Domino’s today has focused on branding itself with high-quality ingredients, efficiency but at a speed that fosters quality, and a devotion to maintaining a cultural Page 552fabric that allows for a strong entrepreneurial mindset among employees and franchisees. The company captures the global marketplace effectively, either as a first-mover or as a strong follower. “For Domino’s the development and eventual channelization of industries is important strategically,” said Michael Lawton, chief financial officer (CFO) of Domino’s. He continued: “It led the company to decide in some foreign markets that the best alternative was to let someone else introduce the pizza category with a sit down concept and then Domino’s moved in and captured their part of the industry as delivery and carry-out developed.” In other cases, Domino’s led the market entry into foreign countries. These decision choices make for great global strategy. Domino’s has certainly captured the “taste” of the global marketplace!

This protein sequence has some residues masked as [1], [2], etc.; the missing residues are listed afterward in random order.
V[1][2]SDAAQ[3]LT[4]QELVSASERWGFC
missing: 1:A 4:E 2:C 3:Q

Sources: A. Gasparro, “Domino’s Sticks to Its Ways Abroad,” The Wall Street Journal, April 17, 2012, p. B10; A. C. Beattie, “In Japan, Pizza Is Recast as a Meal for Special Occasions,” Advertising Age, April 2, 2012, p. 16; A. Gasparro, “Domino’s Sees Bigger Slice Overseas,” The Wall Street Journal, February 29, 2012, p.B7; R. Shah, “How Domino’s Pizza Is Taking a Bite Out of India,” Getting More Awesome, www.gettingmoreawesome.com/2012/02/08/how-dominos-…; D. Buss, “Domino’s Global Growth Feeds Pizza Chain’s Rising Success,” Forbes, March 9, 2013.

CASE DISCUSSION QUESTIONS
Do you think it is wise for Domino’s to stick to its traditional “home delivery” business model, even when that is not the norm in a country and when its international rivals have changed their format?
What do you think Domino’s does from an organizational perspective to make sure that it accommodates local differences in consumer tastes and preferences?
How does the marketing mix for Domino’s in Japan differ from that in the United States? How does the marketing mix in India differ?
What lessons can we draw from the Domino’s case study that might be useful for other international businesses selling consumer goods?